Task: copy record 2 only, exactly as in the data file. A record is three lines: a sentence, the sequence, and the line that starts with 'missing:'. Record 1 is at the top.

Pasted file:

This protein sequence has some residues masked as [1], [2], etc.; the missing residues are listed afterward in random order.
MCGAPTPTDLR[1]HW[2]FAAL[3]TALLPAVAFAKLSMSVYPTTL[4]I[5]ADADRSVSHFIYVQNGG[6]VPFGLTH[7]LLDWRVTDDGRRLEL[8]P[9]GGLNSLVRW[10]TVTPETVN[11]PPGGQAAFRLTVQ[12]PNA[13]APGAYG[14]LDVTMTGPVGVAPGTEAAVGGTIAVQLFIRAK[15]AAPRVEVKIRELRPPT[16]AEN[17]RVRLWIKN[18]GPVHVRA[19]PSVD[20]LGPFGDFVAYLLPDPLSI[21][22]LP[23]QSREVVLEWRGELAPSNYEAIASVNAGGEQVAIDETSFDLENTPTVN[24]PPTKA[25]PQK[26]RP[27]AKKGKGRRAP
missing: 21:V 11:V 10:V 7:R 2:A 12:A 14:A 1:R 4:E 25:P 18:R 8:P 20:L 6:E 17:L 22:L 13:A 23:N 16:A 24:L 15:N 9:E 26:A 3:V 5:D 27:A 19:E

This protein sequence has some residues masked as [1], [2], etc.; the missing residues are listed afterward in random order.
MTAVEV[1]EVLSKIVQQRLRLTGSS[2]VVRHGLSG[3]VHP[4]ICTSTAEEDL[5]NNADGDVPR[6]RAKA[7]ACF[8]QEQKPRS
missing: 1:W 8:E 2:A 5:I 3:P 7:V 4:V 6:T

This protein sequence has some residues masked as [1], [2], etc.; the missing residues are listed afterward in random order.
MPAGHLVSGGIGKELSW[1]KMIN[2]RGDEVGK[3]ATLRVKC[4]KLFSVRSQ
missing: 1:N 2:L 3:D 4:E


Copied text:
This protein sequence has some residues masked as [1], [2], etc.; the missing residues are listed afterward in random order.
MTAVEV[1]EVLSKIVQQRLRLTGSS[2]VVRHGLSG[3]VHP[4]ICTSTAEEDL[5]NNADGDVPR[6]RAKA[7]ACF[8]QEQKPRS
missing: 1:W 8:E 2:A 5:I 3:P 7:V 4:V 6:T